5 ways to make breast cancer awareness month more meaningful

PharmAdv_BreastCancer2Learn the signs – and share them
Get to know your breasts. Learn how they feel and the shape of the nipples so you will notice if something changes.

Warning signs include lumps or hard knots, swelling or redness, a change in breast size or shape, puckered skin, unusual warmth, a scaly sore on the nipple, unusual tenderness of the nipple, and clear or bloody nipple discharge that comes on suddenly. Symptoms don’t necessarily mean you have cancer, but they definitely mean you should get checked.

Also, share your knowledge. Make a list and print it — maybe on bright pink card stock — to share with friends and family members.

Teach your teen
Teenagers often are uncomfortable asking questions about normal changes in their bodies, and they can feel even more awkward asking about illness.

Although less than 7 percent of breast cancer cases occur in women under 40 years of age, it’s never too early to instill good practices in checking breasts and knowing about signs and symptoms. This is especially true in families with a history of cancer.

Help your teen learn the facts about breast cancer and self-care through your family physician or reputable organizations such as the American Cancer Society or the National Breast Cancer Foundation. Clear time to sit and talk with your teen, make an appointment with your doctor for a chat, or form a group with other parents or a school counselor to talk about the realities, fears and good practices.

Healthy romance
If you are in a relationship, teach your partner how to check your breasts for lumps and other changes. That may sound unromantic, but the time spent getting to know your body can be a pleasure. The support, trust and knowledge will deepen and strengthen your bond.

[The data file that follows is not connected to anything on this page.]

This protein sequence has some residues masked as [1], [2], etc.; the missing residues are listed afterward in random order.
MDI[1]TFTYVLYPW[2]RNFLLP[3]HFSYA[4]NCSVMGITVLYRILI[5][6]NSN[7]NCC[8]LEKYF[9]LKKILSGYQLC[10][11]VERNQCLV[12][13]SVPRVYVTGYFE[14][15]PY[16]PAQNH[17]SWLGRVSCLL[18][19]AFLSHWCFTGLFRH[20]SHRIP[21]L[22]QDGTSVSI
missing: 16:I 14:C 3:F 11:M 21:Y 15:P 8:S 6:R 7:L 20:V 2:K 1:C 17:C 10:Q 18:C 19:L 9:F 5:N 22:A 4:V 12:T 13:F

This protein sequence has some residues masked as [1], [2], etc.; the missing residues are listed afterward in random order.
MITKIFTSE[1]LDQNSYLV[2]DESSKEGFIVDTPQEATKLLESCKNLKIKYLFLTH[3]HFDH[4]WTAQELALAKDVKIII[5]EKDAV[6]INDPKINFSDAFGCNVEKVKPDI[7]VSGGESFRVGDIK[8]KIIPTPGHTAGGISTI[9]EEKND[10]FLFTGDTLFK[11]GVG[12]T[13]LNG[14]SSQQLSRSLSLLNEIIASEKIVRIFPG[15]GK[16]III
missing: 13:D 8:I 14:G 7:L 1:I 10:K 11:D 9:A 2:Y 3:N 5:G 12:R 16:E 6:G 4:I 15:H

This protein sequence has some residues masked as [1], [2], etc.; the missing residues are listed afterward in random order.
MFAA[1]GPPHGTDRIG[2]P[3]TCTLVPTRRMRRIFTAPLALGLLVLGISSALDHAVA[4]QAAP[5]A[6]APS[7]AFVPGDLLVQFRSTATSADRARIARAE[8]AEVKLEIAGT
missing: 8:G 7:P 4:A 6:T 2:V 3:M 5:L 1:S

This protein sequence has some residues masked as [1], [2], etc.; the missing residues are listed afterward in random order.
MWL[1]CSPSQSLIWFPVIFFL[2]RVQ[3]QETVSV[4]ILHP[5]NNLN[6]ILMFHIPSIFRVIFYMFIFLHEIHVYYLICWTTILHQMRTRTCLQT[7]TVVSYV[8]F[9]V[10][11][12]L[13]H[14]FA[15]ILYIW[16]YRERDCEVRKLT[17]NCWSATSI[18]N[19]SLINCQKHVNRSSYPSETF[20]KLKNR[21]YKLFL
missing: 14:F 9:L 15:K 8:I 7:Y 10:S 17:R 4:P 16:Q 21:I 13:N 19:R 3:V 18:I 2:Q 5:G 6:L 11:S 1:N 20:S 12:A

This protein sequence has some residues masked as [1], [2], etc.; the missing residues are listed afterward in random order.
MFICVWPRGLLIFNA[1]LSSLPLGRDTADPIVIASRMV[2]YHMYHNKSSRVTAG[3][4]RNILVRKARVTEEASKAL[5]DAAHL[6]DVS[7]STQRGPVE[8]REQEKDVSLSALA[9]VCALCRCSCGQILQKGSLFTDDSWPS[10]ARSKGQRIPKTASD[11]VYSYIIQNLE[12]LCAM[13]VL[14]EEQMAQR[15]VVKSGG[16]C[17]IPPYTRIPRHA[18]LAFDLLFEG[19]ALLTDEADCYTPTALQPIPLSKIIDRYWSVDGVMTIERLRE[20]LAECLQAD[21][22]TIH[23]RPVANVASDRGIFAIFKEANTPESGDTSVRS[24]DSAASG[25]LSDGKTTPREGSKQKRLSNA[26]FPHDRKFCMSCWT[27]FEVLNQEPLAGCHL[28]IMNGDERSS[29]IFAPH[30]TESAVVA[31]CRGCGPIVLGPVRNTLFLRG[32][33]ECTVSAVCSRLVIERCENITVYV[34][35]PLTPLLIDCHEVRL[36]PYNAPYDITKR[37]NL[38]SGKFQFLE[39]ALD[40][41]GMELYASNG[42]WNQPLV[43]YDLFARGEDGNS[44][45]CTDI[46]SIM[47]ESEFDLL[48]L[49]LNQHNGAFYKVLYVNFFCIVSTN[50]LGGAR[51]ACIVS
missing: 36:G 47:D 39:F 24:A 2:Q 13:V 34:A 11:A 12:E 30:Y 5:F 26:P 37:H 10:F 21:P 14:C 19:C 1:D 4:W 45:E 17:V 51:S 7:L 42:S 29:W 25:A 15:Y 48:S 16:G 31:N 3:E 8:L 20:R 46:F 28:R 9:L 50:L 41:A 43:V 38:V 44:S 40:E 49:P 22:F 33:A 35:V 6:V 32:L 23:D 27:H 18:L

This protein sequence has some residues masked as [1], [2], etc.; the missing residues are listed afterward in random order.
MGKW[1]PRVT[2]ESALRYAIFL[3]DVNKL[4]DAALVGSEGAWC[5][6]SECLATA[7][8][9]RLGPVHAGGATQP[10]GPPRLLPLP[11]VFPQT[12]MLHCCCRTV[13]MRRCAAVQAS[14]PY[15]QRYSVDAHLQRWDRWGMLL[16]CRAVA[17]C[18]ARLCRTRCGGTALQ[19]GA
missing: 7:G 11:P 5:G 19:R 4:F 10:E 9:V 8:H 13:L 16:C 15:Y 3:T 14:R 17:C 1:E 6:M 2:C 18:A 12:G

Few men consider breast cancer a personal risk, but in the United States about one in 1,000 men will develop invasive breast cancer, compared to one in eight women. In 2013, 2,240 men were diagnosed with it.

A man whose female relatives had breast cancer is more likely to get it as well.

Check out the fact sheets on male breast cancer on the Susan G. Komen Foundation website.

Get ready for next year
PharmAdv_BreastCancer1Start talking now with friends, family members or social groups about fun ways to raise money and awareness for Breast Cancer Awareness Month 2015.

The possibilities are endless:

London’s Walk the Walk has had hordes of women and men taking to the streets in bras. Female-run Bullfrog & Baum, a New York City PR agency, started Project Pink Tank to encourage restaurants to sell pink cocktails and give a portion of their receipts to breast cancer research. You could host storytelling circles, where people would share their cancer experiences.

You might be surprised and empowered by learning what you can do to help fight breast cancer, and to spread awareness past October and across the year.